Bench-Stable Nickel Precatalysts with Heck-type Activation.
ABSTRACT: Herein, we report the synthesis and characterization of a new class of air- and moisture-stable phosphine-containing nickel(II) precatalysts, which activate through a Heck-type mechanism. The activities of the precatalysts are demonstrated with a carbonyl-ene coupling reaction.
Project description:Herein, we introduce a new class of bench-stable N-heterocyclic carbene (NHC) nickel-precatalysts for homogeneous nickel-catalysis. The nickel(II) complexes are readily activated to Ni0 in?situ under mild conditions, via a proposed Heck-type mechanism. The precatalysts are shown to facilitate carbonyl-ene, hydroalkenylation, and amination reactions.
Project description:A series of air-stable nickel complexes of the form L2Ni(aryl) X (L = monodentate phosphine, X = Cl, Br) and LNi(aryl)X (L = bis-phosphine) have been synthesized and are presented as a library of precatalysts suitable for a wide variety of nickel-catalyzed transformations. These complexes are easily synthesized from low-cost NiCl2·6H2O or NiBr2·3H2O and the desired ligand followed by addition of 1 equiv of Grignard reagent. A selection of these complexes were characterized by single-crystal X-ray diffraction, and an analysis of their structural features is provided. A case study of their use as precatalysts for the nickel-catalyzed carbonyl-ene reaction is presented, showing superior reactivity in comparison to reactions using Ni(cod)2. Furthermore, as the precatalysts are all stable to air, no glovebox or inert-atmosphere techniques are required to make use of these complexes for nickel-catalyzed reactions.
Project description:The conventional oxidative Heck reaction between aryl boronic acids and alkenes typically involved the PdII/Pd0/PdII catalytic cycle incorporating an external oxidant and often suffered C=C bond isomerization for internal alkyl-substituted alkenes via chain-walking. Herein, we demonstrate that the regioselectivity (γ-selectivity vs. δ-selectivity) and pathway selectivity (hydroarylation vs. oxidative Heck coupling) of a directed Ni-catalyzed alkene arylation can be controlled by judicious tuning of the coordination environment around the nickel catalyst via optimization of an appropriate phosphine ligand and directing group. In this way, the Ni(0)-catalyzed oxidative Heck arylation that relies on transfer hydrogenation of an acceptor olefin is developed with excellent E/Z selectivity and regioselectivity. Mechanistic investigations suggest that the addition of the acceptor is crucial for lowering the energy for carbometalation and for enabling catalytic turnover.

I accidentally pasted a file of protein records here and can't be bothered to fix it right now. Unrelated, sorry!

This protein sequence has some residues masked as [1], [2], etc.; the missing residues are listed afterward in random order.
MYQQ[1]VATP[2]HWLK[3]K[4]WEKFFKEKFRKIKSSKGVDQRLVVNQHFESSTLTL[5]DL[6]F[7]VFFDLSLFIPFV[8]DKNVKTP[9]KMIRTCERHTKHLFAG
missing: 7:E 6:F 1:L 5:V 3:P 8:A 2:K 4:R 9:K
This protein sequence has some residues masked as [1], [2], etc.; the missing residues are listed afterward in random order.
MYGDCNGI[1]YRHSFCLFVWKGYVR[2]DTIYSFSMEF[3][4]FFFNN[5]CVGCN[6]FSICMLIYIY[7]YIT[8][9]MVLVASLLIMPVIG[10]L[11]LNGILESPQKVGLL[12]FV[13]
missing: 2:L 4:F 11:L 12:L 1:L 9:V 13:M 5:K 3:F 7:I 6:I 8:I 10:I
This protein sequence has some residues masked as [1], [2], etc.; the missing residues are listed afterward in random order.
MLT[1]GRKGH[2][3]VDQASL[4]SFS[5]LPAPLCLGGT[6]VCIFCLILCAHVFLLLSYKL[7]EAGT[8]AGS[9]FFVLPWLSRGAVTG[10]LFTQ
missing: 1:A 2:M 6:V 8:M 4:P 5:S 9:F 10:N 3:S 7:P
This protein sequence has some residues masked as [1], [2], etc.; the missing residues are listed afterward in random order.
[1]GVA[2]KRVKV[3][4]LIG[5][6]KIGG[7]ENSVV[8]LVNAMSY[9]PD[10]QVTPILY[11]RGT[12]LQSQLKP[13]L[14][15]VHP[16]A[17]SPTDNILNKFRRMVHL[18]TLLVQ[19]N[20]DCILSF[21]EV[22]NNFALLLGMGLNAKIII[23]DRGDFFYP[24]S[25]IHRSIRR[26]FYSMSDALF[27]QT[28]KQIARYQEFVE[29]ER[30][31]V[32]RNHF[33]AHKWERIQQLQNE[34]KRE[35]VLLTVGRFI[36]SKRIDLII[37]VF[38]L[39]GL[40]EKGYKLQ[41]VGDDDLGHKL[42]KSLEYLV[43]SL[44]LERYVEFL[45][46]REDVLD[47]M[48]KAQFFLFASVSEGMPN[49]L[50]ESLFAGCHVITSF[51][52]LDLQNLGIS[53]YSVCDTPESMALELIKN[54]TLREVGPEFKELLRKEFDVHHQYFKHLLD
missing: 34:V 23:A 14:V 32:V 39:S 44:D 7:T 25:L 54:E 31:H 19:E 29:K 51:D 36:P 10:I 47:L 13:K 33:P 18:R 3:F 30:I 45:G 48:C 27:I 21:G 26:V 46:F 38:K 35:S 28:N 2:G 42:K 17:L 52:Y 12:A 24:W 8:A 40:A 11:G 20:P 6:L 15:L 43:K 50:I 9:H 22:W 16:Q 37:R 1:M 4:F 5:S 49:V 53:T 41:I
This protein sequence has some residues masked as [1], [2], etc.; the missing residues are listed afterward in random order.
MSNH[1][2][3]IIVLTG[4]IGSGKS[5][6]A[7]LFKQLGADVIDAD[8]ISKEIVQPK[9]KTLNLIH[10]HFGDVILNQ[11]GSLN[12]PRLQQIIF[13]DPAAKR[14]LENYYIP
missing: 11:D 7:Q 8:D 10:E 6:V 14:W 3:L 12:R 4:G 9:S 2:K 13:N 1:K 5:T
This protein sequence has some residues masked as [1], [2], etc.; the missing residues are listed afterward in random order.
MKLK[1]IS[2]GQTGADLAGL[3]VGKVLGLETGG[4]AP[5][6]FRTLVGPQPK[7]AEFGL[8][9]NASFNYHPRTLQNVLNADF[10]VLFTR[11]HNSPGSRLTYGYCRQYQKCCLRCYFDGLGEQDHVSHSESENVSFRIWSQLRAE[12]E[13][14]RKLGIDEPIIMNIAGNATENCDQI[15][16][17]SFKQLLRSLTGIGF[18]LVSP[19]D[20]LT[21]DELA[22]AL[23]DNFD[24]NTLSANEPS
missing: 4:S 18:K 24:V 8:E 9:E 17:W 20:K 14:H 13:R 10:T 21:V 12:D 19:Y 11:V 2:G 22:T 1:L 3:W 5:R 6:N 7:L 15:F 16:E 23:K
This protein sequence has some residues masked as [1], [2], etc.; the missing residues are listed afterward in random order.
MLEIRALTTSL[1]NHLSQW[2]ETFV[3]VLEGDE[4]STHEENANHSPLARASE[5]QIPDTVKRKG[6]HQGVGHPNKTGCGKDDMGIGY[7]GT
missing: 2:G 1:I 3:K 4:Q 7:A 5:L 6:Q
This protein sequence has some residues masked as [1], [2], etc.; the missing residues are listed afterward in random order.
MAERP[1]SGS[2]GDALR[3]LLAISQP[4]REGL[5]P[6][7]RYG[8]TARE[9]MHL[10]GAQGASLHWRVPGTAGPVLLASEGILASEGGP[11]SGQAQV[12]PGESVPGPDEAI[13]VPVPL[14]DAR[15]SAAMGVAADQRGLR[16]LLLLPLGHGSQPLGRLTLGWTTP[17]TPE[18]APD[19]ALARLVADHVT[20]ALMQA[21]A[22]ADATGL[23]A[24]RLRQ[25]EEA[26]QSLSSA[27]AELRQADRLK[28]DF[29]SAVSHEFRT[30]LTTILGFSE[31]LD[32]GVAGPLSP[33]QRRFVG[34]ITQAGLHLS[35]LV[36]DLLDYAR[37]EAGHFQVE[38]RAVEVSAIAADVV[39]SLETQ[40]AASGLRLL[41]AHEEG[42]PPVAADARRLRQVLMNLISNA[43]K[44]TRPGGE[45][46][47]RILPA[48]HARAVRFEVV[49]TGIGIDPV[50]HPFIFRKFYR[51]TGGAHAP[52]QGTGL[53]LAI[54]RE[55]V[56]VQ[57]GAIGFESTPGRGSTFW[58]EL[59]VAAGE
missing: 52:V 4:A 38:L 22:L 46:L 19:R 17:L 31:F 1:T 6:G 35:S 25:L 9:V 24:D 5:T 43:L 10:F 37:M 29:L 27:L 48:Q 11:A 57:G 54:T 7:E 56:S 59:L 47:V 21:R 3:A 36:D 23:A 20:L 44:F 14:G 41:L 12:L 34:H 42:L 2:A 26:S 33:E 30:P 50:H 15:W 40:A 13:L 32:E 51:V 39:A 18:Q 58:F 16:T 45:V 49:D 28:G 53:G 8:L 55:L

Project description:For the first time, nickel-catalyzed silyl-Heck reactions are reported. Using simple phosphine-supported nickel catalysts, direct activation of silyl triflates has been achieved. These results contrast earlier palladium-catalyzed systems, which require iodide additives to activate silyl-triflates. These nickel-based catalysts exhibit good functional group tolerance in the preparation of vinyl silanes, and unlike earlier systems, allows for the incorporation of trialkylsilanes larger than Me3Si.
Project description:Studies of the silyl-Heck reaction aimed at identifying active palladium complexes have revealed a new species that is formed in situ. This complex has been identified as the palladium iodide dimer, [(JessePhos)PdI2]2, which has been found to be a competent single-component precatalyst for the silyl-Heck reaction. This complex is easily prepared and is temperature, moisture, and air stable. Additionally, this precatalyst provides higher activity and greater reproducibility compared to previous systems.